Glucose-dependent insulinotropic polypeptide (GIP) is an incretin hormone that also plays a regulatory role in fat metabolism. In 3T3-L1 cells, resistin was demonstrated to be a key mediator of GIP stimulation of lipoprotein lipase (LPL) activity, involving activation of protein kinase B (PKB) and reduced phosphorylation of liver kinase B1 (LKB1) and AMP-activated protein kinase (AMPK). The current study was initiated to determine whether resistin has additional roles in GIP-regulated adipocyte functions. Analysis of primary adipocytes isolated from Retn−/−, Retn+/−, and Retn+/+ mice found that GIP stimulated the PKB/LKB1/AMPK/LPL pathway and fatty acid uptake only in Retn+/+ adipocytes, suggesting that GIP signaling and/or GIP responsiveness were compromised in Retn+/− and Retn−/− adipocytes. GIP receptor (GIPR) protein and mRNA were decreased in Retn+/− and Retn−/− adipocytes, but resistin treatment rescued LPL responsiveness to GIP. In addition, genes encoding tumor necrosis factor (TNF), TNF receptor 2 (TNFR2), and the signaling proteins stress-activated protein kinase (SAPK)/Jun NH2-terminal kinase (JNK), were downregulated, and phosphorylated levels of SAPK/JNK/c-Jun were decreased in Retn−/− mice. Chromatin immunoprecipitation assays were used to identify a 12-O-tetradecanoylphorbol-13-acetate (TPA)-response element (TRE-III) responsible for c-Jun–mediated transcriptional activation of Gipr. Blunted GIP responsiveness in Retn+/− and Retn−/− adipocytes was therefore largely due to the greatly reduced GIPR expression associated with decreased c-Jun–mediated transcriptional activation of Gipr.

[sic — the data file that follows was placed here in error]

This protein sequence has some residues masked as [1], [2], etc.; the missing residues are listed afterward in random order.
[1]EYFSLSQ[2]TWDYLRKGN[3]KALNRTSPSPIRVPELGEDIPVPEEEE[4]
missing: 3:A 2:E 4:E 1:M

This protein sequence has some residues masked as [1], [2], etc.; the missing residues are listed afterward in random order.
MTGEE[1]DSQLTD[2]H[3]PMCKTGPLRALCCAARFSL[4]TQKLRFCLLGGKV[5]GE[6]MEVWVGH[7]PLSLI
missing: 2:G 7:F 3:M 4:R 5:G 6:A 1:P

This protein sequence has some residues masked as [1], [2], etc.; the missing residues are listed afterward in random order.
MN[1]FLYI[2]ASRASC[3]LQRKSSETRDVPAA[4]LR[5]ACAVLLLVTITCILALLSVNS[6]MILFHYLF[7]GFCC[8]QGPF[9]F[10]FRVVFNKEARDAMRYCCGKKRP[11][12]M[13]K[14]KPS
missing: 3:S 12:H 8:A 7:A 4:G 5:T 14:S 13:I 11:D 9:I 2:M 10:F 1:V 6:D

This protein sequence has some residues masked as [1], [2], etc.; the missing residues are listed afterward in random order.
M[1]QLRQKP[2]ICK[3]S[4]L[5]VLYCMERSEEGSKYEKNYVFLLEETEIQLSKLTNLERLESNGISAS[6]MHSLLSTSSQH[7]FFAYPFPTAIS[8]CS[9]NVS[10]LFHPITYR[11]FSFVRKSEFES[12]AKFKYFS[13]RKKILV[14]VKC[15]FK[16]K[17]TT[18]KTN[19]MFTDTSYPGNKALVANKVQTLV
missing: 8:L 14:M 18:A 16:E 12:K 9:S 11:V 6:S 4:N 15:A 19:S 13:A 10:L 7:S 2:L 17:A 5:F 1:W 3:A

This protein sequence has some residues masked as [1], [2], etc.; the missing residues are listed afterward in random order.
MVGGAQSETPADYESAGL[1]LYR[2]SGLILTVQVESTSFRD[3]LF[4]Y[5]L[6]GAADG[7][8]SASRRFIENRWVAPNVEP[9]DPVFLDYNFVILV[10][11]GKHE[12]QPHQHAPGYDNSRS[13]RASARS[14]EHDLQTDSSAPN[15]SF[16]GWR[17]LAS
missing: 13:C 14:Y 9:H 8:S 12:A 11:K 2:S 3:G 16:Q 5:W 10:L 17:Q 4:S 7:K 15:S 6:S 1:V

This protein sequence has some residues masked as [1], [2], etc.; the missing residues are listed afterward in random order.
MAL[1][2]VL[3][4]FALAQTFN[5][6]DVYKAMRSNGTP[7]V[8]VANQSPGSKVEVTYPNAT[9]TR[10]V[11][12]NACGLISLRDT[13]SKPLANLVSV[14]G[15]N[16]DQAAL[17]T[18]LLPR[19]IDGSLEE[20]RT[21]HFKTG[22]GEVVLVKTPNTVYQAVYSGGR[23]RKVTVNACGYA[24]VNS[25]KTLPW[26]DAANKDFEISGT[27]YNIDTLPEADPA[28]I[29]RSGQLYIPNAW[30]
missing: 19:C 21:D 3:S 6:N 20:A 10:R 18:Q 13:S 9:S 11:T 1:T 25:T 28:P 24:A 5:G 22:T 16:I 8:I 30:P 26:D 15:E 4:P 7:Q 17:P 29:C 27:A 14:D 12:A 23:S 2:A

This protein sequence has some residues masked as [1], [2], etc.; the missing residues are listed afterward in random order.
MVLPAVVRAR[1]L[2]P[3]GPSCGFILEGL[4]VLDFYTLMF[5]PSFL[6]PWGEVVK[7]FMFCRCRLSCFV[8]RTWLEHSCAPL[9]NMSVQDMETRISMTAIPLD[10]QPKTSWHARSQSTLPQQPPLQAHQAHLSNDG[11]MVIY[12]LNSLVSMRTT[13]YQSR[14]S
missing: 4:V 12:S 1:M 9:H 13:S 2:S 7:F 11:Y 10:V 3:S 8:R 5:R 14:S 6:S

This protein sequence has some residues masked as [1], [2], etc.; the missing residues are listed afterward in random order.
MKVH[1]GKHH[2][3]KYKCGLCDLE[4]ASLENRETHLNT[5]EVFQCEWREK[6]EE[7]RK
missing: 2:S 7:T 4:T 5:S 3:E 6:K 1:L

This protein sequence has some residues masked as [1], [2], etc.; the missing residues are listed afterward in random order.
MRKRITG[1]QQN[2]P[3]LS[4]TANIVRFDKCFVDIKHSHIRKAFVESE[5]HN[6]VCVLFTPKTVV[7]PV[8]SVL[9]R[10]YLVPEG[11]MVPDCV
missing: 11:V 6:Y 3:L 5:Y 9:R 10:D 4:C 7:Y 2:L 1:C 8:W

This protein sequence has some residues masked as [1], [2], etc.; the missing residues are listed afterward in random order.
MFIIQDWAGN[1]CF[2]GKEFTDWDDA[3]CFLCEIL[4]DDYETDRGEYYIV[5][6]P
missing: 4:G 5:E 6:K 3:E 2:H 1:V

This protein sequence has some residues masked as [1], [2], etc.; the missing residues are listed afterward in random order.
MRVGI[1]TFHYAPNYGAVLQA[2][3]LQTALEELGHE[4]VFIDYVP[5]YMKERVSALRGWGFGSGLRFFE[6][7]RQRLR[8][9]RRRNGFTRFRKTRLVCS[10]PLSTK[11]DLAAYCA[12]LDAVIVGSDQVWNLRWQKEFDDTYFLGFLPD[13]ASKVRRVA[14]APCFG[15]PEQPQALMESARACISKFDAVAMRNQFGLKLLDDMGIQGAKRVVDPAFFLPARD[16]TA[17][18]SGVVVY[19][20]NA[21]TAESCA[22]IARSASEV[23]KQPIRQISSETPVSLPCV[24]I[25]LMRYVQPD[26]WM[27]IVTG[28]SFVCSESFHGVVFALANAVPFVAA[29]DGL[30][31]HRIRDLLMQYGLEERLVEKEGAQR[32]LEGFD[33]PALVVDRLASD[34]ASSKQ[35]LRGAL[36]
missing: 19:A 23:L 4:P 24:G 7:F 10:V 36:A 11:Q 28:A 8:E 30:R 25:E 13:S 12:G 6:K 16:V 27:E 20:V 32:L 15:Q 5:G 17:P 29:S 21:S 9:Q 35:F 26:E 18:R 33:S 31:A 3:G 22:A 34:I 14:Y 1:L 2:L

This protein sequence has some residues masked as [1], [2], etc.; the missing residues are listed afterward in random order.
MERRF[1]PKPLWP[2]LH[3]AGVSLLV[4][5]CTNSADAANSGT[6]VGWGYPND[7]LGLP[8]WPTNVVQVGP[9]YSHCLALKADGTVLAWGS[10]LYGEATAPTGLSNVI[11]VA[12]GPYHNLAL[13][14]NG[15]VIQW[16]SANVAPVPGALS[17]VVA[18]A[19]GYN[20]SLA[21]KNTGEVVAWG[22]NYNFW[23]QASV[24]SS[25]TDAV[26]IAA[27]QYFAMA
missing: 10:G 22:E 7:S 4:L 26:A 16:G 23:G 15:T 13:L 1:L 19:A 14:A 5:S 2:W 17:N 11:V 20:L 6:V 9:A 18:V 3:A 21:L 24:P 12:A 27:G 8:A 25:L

This article contains Supplementary Data online at http://diabetes.diabetesjournals.org/lookup/suppl/doi:10.2337/db12-0257/-/DC1.
- Received February 28, 2012.
- Accepted July 26, 2012.
- © 2013 by the American Diabetes Association.
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